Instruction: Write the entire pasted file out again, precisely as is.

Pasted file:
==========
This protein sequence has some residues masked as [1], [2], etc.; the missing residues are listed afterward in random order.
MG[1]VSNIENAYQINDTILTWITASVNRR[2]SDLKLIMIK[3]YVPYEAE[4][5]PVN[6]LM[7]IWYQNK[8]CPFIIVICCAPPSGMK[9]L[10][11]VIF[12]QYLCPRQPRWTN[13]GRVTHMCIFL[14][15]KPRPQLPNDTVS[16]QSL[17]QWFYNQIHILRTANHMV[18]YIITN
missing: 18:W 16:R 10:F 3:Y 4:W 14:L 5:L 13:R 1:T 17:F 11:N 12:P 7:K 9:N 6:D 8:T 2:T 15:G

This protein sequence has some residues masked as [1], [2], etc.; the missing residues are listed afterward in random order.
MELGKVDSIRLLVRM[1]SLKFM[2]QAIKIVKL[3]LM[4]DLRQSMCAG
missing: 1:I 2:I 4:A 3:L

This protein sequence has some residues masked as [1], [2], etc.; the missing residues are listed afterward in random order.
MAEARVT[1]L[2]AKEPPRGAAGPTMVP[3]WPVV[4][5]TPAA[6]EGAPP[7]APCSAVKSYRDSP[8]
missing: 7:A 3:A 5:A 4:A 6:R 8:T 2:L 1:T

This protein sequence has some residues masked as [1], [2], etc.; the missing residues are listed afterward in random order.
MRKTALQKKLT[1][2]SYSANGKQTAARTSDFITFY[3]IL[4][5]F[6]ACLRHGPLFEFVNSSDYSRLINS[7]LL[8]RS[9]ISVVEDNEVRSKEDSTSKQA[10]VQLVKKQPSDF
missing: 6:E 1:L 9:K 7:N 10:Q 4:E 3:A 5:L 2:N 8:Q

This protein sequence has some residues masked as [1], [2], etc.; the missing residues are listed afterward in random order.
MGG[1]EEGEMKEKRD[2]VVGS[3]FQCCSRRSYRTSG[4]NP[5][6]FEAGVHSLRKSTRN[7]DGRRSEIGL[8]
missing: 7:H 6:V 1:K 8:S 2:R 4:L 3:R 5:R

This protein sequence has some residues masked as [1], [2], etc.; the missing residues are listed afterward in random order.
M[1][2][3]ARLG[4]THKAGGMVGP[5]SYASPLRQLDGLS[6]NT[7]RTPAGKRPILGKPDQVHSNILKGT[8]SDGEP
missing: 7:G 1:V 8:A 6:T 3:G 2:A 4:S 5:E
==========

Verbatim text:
This protein sequence has some residues masked as [1], [2], etc.; the missing residues are listed afterward in random order.
MG[1]VSNIENAYQINDTILTWITASVNRR[2]SDLKLIMIK[3]YVPYEAE[4][5]PVN[6]LM[7]IWYQNK[8]CPFIIVICCAPPSGMK[9]L[10][11]VIF[12]QYLCPRQPRWTN[13]GRVTHMCIFL[14][15]KPRPQLPNDTVS[16]QSL[17]QWFYNQIHILRTANHMV[18]YIITN
missing: 18:W 16:R 10:F 3:Y 4:W 14:L 5:L 13:R 1:T 17:F 11:N 12:P 7:K 9:N 6:D 8:T 2:T 15:G

This protein sequence has some residues masked as [1], [2], etc.; the missing residues are listed afterward in random order.
MELGKVDSIRLLVRM[1]SLKFM[2]QAIKIVKL[3]LM[4]DLRQSMCAG
missing: 1:I 2:I 4:A 3:L

This protein sequence has some residues masked as [1], [2], etc.; the missing residues are listed afterward in random order.
MAEARVT[1]L[2]AKEPPRGAAGPTMVP[3]WPVV[4][5]TPAA[6]EGAPP[7]APCSAVKSYRDSP[8]
missing: 7:A 3:A 5:A 4:A 6:R 8:T 2:L 1:T

This protein sequence has some residues masked as [1], [2], etc.; the missing residues are listed afterward in random order.
MRKTALQKKLT[1][2]SYSANGKQTAARTSDFITFY[3]IL[4][5]F[6]ACLRHGPLFEFVNSSDYSRLINS[7]LL[8]RS[9]ISVVEDNEVRSKEDSTSKQA[10]VQLVKKQPSDF
missing: 6:E 1:L 9:K 7:N 10:Q 4:E 3:A 5:L 2:N 8:Q

This protein sequence has some residues masked as [1], [2], etc.; the missing residues are listed afterward in random order.
MGG[1]EEGEMKEKRD[2]VVGS[3]FQCCSRRSYRTSG[4]NP[5][6]FEAGVHSLRKSTRN[7]DGRRSEIGL[8]
missing: 7:H 6:V 1:K 8:S 2:R 4:L 3:R 5:R

This protein sequence has some residues masked as [1], [2], etc.; the missing residues are listed afterward in random order.
M[1][2][3]ARLG[4]THKAGGMVGP[5]SYASPLRQLDGLS[6]NT[7]RTPAGKRPILGKPDQVHSNILKGT[8]SDGEP
missing: 7:G 1:V 8:A 6:T 3:G 2:A 4:S 5:E